From normalising catcalling, to making smug remarks about fat-shaming, being insensitive towards trans people, or straight up abusing, Pakistani celebrities are evidently not too bothered about respecting women or marginalised communities.
Finding himself making headlines recently was veteran actor Naumaan Ijaz, who in a resurfaced clip from Iffat Omar's show, found himself making light out of infidelity and the #MeToo movement - ironically dismissing that the latter only happens because of straying away from religion.
"I'm such a great actor and an intelligent man that my wife, thank God, never finds out," he shares, as he speaks about falling in love with a different woman everyday, and often flirting with them in the process. "I love beautiful women who are hard to get."
While men like Ijaz do a wonderful job in exposing how fallacious the sanctity surrounding loyalty and marriage as an institution in Pakistan really is, it is unfortunately, women, who victim to internalised misogyny, or reasons unknown, encourage and support them.
Taking to social media, Humsafar actor Atiqa Odho defended her peer, mocking viewers' own "imaginations" for not being able to take a joke.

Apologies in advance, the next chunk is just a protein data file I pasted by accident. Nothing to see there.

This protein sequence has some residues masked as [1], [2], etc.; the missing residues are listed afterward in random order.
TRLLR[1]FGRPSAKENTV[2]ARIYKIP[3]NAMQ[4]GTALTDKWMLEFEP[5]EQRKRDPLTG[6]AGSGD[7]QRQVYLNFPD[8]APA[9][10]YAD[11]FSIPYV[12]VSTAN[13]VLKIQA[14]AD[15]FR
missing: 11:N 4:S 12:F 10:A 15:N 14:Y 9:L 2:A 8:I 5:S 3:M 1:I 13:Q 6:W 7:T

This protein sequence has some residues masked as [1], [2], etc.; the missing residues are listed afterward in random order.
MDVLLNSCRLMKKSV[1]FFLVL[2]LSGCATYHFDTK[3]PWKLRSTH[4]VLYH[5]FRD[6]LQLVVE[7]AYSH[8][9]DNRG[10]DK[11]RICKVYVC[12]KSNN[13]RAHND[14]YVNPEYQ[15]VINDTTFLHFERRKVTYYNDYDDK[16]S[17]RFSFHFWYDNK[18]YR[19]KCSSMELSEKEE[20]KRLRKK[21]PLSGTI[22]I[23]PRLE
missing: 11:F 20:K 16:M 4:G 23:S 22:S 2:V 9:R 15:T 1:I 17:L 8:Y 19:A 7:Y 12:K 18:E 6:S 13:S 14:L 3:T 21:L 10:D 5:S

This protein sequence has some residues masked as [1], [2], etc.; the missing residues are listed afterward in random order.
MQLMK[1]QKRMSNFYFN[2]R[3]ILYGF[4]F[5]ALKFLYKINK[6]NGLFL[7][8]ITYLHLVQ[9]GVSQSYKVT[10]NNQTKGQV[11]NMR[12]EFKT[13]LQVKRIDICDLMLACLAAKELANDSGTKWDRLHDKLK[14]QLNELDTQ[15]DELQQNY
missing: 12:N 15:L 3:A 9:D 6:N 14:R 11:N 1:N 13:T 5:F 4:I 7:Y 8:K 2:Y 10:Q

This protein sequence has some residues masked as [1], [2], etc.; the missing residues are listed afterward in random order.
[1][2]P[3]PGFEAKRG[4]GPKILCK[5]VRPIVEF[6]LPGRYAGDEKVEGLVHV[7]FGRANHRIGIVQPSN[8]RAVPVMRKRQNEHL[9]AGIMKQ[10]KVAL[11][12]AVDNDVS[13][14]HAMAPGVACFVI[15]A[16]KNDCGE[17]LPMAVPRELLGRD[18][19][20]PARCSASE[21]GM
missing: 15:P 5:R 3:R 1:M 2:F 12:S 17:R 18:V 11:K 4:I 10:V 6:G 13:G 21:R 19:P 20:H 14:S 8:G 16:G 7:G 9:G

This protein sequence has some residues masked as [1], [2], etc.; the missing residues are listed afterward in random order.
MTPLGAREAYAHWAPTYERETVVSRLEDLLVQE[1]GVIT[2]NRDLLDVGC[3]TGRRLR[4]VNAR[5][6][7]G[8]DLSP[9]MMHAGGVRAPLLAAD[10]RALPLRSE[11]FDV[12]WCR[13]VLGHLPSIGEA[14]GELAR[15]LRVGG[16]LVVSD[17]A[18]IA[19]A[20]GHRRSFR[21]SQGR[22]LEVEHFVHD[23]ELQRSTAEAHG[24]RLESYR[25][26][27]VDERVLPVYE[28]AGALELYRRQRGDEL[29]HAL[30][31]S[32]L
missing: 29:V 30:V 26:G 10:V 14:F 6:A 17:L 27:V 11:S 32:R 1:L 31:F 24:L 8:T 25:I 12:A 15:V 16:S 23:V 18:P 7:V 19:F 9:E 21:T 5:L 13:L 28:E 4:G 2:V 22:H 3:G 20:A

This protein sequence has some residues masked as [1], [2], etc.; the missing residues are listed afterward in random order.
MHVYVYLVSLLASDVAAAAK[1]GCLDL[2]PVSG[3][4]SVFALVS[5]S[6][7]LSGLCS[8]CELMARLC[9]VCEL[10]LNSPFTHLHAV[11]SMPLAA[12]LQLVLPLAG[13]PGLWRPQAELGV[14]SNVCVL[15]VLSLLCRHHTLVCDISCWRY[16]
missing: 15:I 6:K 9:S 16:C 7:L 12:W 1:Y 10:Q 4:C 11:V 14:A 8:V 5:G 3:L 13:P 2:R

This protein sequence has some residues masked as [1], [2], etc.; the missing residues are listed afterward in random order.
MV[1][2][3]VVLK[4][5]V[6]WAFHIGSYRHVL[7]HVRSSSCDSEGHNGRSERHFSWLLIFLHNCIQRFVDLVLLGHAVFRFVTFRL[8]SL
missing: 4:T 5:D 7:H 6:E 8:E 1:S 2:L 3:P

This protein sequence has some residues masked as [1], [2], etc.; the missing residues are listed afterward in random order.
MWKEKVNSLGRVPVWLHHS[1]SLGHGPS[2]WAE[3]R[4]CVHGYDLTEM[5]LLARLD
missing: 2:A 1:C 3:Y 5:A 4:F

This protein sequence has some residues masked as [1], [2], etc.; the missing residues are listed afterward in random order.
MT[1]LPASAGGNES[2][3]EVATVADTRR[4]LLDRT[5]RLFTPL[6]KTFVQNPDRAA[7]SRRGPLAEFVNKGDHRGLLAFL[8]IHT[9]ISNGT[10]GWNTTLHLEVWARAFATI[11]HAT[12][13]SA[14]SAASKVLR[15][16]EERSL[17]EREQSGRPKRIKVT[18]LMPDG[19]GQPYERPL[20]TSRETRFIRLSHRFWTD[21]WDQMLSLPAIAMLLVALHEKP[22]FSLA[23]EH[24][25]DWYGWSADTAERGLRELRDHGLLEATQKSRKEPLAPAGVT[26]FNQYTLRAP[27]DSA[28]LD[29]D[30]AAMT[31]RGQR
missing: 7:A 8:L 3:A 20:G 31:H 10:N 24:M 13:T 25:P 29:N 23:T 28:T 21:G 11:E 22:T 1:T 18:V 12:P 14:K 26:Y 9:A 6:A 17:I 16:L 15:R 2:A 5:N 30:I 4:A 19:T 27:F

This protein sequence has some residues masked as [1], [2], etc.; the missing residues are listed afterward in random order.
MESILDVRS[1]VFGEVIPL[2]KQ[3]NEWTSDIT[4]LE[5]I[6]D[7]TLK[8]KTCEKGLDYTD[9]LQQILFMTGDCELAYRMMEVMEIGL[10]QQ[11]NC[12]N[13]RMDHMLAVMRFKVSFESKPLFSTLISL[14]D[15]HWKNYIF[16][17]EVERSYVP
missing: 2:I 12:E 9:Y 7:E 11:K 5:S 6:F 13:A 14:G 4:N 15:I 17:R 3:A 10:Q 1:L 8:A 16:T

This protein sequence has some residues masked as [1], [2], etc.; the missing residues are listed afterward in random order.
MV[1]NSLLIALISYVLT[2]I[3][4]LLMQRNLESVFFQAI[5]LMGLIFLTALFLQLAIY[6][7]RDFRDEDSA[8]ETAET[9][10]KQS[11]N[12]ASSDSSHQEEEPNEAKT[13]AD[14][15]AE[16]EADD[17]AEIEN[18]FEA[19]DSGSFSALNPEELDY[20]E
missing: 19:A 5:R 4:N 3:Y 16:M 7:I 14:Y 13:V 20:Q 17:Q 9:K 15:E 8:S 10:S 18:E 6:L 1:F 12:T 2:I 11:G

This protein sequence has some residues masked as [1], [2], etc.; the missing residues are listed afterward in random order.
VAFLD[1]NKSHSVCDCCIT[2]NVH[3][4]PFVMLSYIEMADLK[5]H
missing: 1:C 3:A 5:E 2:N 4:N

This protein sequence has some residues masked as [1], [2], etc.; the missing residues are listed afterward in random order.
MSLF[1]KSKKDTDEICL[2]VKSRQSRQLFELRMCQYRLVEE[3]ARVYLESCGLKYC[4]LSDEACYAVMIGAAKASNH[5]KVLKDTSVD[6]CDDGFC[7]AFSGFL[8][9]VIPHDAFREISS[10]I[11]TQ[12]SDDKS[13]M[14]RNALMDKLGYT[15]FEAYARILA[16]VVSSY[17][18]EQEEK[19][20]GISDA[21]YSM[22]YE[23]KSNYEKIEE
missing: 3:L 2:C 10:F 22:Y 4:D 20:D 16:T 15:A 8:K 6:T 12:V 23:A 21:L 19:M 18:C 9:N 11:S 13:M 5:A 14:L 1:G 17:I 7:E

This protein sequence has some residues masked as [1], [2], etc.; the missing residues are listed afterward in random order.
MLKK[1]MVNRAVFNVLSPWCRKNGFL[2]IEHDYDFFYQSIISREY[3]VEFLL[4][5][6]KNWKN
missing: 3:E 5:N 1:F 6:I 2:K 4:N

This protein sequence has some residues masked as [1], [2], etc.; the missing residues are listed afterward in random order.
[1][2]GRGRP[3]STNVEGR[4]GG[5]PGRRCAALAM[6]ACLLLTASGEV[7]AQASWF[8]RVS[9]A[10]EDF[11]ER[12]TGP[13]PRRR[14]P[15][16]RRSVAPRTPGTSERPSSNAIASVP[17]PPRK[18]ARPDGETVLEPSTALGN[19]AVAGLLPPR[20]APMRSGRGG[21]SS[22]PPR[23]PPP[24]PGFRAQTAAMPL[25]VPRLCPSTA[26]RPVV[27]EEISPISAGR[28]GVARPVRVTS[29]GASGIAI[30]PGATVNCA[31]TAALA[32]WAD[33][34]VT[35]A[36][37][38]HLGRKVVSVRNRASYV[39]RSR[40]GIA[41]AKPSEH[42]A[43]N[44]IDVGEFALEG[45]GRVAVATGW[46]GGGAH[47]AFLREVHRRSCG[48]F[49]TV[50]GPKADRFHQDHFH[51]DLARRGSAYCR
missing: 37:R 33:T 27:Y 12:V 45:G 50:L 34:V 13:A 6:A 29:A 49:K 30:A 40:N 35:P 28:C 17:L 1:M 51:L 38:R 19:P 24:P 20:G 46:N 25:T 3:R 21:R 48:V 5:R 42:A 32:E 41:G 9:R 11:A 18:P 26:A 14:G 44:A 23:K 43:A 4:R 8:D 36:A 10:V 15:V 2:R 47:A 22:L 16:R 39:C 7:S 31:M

In a country where infidelity is not only common, but at the core of greater issues such as lifelong trauma, shattered families, physical abuse and dishonouring labels reserved only for a divorced woman, being asked to feel "shame" for "quickly judging Ijaz on a light-hearted moment on camera" seems to be my favourite celebrity advice.
"You really know how to get people's attention! You are so naughty and entertaining. Never a dull moment on and off screen," she writes, dismissing it as a casual joke. She adds that his wife and her "buddy" also, finds it hilarious.
Genuinely flabbergasted, I read and re-read what Odho says, but fail to understand what I should be entertained by - a man openly joking about being interested in another women while having a family at home? Boasting about being able to hide adultery well? A host not surprised at a shameless confession of infidelity? The "naughty" man on my screen? Or the fact that despite all this, it is women, who are villains, uphold bad character and stray "away from religion"?
For actors suggesting that matters pertaining to women's submission should be laughed at, I have just one thing to say: jokes about infidelity, cheating partners, flirting outside of marriage, and mocking the sanctity of what is supposed to be a relationship of trust - are distasteful, demeaning and crass.
They might be amusing to those not on the receiving end; but they are certainly not funny. We bet the men wouldn't have such a great sense of humour if it was their wives, talking about them this way instead.